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Sports Then and Now



Big Bad AL East Isn’t So Tough After All 18

Posted on October 07, 2011 by Dean Hybl

Former Tiger Curtis Granderson will watch his former team play in the AL Championship Series.

Well, so much for the American League East being heads and shoulder above the rest of the American League in talent and baseball stature. Following the Detroit Tigers 3-2 victory in game five of the ALDS to eliminate the New York Yankees, we are now ensured that a team from one of the “lesser” divisions in the AL will represent the league in the World Series for the second straight year and fourth time in the last seven seasons.

There is no question that the New York Yankees and Boston Red Sox are still head and shoulders above the rest of the league in terms of spending, but they both are proving that in today’s baseball world money doesn’t buy you quite as much as it used to.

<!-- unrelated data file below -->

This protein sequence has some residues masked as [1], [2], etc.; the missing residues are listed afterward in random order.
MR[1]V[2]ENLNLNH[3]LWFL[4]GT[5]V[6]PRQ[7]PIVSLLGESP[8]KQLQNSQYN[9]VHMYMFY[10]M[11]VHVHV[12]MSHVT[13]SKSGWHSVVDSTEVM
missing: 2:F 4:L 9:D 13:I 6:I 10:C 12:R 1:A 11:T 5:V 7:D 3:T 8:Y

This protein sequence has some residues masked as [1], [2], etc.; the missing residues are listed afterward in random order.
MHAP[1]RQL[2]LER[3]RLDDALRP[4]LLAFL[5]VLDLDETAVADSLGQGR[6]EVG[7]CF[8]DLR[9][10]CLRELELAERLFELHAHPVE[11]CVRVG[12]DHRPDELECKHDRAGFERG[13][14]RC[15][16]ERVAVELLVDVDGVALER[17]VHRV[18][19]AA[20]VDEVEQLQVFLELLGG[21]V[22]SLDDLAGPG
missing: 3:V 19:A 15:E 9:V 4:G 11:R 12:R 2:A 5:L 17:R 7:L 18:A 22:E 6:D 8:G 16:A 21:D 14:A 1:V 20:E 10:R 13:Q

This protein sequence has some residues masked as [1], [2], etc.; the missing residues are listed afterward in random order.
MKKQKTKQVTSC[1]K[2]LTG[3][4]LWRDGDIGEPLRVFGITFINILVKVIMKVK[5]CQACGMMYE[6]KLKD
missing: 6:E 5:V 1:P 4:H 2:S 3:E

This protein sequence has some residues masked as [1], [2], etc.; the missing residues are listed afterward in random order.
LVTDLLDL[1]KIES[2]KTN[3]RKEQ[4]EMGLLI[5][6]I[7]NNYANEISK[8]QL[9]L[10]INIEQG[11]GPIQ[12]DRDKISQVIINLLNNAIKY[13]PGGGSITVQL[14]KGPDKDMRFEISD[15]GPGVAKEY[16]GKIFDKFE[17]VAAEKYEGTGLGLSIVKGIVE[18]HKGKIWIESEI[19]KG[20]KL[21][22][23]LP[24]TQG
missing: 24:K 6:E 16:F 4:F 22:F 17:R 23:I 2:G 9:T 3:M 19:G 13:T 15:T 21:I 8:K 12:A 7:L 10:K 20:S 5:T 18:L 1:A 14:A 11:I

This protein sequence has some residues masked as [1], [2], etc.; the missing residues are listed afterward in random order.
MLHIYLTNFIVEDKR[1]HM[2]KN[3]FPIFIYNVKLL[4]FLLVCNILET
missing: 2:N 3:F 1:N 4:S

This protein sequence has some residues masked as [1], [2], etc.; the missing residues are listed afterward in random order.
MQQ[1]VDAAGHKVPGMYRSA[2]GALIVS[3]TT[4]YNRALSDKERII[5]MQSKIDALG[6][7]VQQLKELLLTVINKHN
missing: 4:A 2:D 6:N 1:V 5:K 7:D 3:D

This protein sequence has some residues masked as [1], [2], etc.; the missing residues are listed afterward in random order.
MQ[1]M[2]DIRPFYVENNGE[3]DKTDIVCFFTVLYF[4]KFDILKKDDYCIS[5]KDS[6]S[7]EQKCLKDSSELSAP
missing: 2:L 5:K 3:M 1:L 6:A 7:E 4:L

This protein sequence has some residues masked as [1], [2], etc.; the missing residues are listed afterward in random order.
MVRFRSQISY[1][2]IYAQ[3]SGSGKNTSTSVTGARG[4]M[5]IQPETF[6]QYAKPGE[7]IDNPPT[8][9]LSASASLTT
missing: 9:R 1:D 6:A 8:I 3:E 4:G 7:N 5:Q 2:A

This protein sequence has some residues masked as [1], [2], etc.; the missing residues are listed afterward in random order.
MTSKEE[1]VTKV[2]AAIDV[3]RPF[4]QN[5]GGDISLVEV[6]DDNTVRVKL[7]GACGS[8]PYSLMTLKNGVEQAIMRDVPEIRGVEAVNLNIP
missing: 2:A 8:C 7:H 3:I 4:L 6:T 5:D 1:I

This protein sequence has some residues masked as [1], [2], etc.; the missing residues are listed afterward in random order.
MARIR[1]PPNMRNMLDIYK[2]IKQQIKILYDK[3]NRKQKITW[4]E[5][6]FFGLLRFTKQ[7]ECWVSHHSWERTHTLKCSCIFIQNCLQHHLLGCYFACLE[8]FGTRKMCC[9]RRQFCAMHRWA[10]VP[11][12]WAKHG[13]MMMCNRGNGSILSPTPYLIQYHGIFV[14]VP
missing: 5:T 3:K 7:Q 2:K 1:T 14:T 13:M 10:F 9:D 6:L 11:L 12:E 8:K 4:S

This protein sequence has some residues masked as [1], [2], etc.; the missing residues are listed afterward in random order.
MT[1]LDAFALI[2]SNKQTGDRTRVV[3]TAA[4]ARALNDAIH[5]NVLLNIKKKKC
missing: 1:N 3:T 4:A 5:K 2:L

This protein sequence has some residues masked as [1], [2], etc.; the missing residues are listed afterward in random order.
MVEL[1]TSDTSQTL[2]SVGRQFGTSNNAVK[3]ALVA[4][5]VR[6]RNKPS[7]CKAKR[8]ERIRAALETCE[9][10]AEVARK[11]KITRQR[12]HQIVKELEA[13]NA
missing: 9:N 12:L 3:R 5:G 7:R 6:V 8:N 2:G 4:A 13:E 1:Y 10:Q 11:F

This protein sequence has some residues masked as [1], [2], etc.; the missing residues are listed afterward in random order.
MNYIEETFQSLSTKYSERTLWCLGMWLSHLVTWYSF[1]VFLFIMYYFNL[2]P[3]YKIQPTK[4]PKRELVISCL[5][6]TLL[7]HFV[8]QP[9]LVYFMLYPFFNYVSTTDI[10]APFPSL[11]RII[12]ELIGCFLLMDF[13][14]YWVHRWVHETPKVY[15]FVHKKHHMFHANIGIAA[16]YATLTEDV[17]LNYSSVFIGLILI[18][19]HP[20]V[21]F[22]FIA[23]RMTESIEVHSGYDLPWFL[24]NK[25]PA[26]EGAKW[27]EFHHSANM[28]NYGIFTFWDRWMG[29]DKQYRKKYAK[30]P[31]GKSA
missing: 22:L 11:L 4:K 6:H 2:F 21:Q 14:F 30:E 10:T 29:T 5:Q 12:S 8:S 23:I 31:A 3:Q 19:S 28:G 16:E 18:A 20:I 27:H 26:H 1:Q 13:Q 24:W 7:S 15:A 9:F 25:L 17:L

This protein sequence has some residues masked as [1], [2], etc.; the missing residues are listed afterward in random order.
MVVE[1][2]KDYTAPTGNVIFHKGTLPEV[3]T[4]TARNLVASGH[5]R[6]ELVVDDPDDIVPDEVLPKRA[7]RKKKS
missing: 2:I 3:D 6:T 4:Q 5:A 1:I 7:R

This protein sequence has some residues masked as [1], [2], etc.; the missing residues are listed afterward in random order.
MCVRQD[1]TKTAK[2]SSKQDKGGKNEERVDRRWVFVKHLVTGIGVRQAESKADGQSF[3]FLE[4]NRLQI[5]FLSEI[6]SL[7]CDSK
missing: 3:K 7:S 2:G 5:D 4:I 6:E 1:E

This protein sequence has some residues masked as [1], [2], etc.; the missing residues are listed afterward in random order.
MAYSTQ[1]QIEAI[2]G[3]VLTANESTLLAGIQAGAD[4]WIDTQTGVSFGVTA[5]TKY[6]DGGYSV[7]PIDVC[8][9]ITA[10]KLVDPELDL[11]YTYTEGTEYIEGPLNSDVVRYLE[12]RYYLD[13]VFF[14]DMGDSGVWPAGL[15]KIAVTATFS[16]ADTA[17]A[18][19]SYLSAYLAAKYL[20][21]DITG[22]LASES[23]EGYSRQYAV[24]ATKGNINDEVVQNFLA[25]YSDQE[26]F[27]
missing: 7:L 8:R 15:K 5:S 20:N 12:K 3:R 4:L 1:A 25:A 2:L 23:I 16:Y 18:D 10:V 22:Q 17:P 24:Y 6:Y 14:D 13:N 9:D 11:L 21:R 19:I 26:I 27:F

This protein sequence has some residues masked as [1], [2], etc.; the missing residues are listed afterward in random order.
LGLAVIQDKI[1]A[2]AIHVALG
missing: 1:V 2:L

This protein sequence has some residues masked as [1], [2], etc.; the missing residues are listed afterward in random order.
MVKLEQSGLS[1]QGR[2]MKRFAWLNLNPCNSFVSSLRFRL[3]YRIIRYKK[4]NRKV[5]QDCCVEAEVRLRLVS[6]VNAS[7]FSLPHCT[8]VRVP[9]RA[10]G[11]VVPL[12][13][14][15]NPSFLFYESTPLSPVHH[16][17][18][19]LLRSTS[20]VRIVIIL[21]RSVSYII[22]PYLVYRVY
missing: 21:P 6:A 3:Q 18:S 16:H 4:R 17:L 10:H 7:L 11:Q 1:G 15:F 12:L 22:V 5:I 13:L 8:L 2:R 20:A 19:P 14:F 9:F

Don’t get me wrong, money has definitely helped them both become consistent contenders. The Yankees haven’t had a losing season since 1992 and have made the playoffs in all but one season since 1995 while the Red Sox last had a losing season in 1997 and have won two World Series and made the playoffs eight times since.

However, while spending lavishly on salaries to attract the top free agents and available veterans has helped both teams maintain a stranglehold on at least one playoff spot each season, it no longer seems to be enough to ensure they dominate the World Series. Read the rest of this entry →

  • Vintage Athlete of the Month

    • Rusty Staub: A Man For All Ages
      April 8, 2024 | 1:26 pm
      Rusty Staub

      The Sports Then and Now Vintage Athlete of the Month is a former major league baseball player who came into the game as a teenager and stayed until he was in his 40s. In between, Rusty Staub put up a solid career that was primarily spent on expansion or rebuilding teams.

      Originally signed by the Colt .45s at age 17, he made his major league debut as a 19-year old rookie and became only the second player in the modern era to play in more than 150 games as a teenager.

      Though he hit only .224 splitting time between first base and rightfield, Staub did start building a foundation that would turn him into an All-Star by 1967 when he finished fifth in the league with a .333 batting average.

      Read more »

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